This scholarship will help me finish my last semester of school because I have reached my lifetime eligibility for the Pell Grant. This law came about and was implemented in a very short amount of time. I had been depending on the Pell Grant for school as I was only able to bartend on weekends, due to having a full time school schedule including clinical hours.

           My principle academic interests include completing this Associates program for Radiology. I would then like to obtain a specialty degree in MRI or Ultrasound. Finally, my goal is to obtain my Masters’ so that I can teach Radiology. This scholarship will help me complete what I started and what breast cancer interrupted. I can continue with my plans and be an inspiration for my children, family, and many others. I guess when the smoke clears, that’s what it’s all about. HOPE.

Charity Perkins

Charity Perkins

Charity Perkin’s Story:

For those of you who don’t know me, I’m a down home country girl. I am very family oriented, very active and a people person. I was born in 1972 and raised Charity Lukinic, by my parents Luke and Kathy. Most of my raising was done in a small Southern Maryland town called Bryans Road, Maryland.

I became Charity Perkins and have been with my husband Scott for over 18 years now, married over 16 years. We have 2 sons, Gage 17 and Christian 9 and still reside in Southern Maryland.

On April 3rd, it felt as if my life had just ended. I was diagnosed with Breast Cancer.

I’ve been an accountant at a small firm since 2000, FT since 2003. Once I received my diagnosis I decided it best to utilize Georgetown Hospital for treatment. They were moving so quickly with tests and decisions there really wasn’t much time to fit work in. I had a double mastectomy Thursday, May 9th and was advised after that I could no longer work during the remainder of my treatment.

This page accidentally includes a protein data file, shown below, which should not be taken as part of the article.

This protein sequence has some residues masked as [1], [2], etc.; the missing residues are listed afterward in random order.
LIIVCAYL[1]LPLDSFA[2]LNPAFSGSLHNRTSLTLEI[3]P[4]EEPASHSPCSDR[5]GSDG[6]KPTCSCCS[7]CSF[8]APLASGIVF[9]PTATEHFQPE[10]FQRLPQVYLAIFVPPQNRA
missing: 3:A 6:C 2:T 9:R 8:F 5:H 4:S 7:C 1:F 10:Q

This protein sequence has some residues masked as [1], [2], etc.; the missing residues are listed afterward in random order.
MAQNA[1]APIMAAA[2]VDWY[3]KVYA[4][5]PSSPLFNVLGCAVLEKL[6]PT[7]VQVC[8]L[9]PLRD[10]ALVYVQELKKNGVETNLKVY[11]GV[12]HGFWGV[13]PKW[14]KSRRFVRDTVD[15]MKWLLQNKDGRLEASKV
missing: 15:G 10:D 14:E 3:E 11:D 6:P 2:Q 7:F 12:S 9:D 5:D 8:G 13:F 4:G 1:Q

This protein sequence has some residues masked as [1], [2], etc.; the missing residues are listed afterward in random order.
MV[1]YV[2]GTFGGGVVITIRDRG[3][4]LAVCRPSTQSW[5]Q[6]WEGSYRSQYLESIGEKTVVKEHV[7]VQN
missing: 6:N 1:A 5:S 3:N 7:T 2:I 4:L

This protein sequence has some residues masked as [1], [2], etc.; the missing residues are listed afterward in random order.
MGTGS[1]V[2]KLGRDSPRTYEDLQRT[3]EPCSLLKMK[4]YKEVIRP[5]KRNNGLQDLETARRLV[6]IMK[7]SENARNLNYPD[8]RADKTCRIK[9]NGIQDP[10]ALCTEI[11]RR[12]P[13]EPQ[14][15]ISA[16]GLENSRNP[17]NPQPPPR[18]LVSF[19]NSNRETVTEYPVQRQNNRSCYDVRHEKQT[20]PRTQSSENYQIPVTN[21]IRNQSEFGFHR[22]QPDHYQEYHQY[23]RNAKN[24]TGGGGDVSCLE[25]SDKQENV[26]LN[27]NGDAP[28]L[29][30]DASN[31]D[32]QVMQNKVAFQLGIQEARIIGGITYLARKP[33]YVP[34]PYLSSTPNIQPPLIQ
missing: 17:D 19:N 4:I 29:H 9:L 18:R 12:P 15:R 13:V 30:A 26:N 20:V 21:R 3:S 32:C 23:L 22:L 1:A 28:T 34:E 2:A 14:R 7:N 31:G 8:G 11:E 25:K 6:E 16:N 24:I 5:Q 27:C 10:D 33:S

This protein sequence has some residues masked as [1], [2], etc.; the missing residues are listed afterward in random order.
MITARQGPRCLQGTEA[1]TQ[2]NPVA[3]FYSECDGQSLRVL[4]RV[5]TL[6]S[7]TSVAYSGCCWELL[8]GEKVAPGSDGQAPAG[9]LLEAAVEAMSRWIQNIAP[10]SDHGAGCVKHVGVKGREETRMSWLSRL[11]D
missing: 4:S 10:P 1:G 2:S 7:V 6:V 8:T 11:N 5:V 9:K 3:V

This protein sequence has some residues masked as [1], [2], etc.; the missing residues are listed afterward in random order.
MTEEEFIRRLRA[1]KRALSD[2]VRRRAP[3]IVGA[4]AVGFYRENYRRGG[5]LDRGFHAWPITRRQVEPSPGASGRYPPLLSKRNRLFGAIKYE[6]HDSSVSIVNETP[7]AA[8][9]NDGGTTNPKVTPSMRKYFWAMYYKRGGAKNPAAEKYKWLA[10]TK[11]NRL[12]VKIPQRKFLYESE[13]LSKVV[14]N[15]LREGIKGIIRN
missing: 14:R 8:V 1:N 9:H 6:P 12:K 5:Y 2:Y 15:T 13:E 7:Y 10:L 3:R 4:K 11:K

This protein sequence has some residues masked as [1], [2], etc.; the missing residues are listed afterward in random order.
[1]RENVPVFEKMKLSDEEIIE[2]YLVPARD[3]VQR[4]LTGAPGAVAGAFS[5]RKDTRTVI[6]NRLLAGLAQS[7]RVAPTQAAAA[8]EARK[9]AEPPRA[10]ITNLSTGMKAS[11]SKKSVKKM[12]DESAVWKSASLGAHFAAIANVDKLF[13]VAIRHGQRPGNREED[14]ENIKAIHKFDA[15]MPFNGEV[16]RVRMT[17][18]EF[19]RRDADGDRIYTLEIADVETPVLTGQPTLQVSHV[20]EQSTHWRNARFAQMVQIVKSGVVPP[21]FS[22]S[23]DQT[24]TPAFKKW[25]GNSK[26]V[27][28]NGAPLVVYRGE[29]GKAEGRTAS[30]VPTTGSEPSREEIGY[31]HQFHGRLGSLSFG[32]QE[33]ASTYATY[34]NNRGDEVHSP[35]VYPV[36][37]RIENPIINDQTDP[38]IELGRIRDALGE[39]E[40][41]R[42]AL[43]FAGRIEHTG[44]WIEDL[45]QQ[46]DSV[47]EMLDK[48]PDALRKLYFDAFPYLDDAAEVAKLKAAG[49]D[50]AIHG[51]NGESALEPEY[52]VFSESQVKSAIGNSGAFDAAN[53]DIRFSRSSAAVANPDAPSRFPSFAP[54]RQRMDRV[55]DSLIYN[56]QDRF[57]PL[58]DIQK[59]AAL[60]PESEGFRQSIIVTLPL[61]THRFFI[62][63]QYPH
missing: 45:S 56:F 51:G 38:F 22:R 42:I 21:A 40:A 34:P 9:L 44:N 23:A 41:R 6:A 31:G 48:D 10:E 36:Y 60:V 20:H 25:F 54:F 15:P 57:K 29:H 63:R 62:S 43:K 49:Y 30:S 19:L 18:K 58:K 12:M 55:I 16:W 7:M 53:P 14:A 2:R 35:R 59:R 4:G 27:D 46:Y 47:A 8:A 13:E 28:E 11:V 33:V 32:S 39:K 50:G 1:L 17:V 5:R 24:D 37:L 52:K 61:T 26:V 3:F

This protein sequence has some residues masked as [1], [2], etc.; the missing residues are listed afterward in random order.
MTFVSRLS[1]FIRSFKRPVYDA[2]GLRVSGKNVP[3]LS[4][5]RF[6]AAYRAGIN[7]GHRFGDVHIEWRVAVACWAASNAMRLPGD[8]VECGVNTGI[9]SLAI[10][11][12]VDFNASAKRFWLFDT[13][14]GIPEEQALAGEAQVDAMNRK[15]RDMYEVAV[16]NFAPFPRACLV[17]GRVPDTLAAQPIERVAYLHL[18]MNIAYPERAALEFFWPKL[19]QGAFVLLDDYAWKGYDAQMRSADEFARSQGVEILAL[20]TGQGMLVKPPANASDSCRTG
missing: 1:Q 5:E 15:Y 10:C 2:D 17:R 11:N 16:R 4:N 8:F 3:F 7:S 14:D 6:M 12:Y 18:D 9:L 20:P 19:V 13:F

Our first 2 months of diagnosis and treatment exhausted the 3 weeks of paid leave I had been given for 2013. Unfortunately, through my position the only benefit I had left was a 50/50 paid health insurance plan which I really needed. My Company has decided to continue to make those payments while I’m out. However, I am no longer receiving a paycheck. My checks have been minimal since April and ended at the end of May. My salary made up half our living expenses which have now increased due to medical bills and transportation. Due to all these unforeseen circumstances I felt it was now necessary to reach out for help. I’m a very giving person and have always helped others any way I can. I thought now maybe others could help me.

— My Cancer Story —

I had my annual Well Women’s Visit Jan 19th, with all negative results. By the end of January I found a small mass in my right breast. April 1st I had a mammogram, I put it off because I kept saying it’s nothing. It went from stage 3a to 3c, just in April. It spread from a knot in my right breast, to my whole right breast, all the lymph nodes in my right underarm, then to my left breast.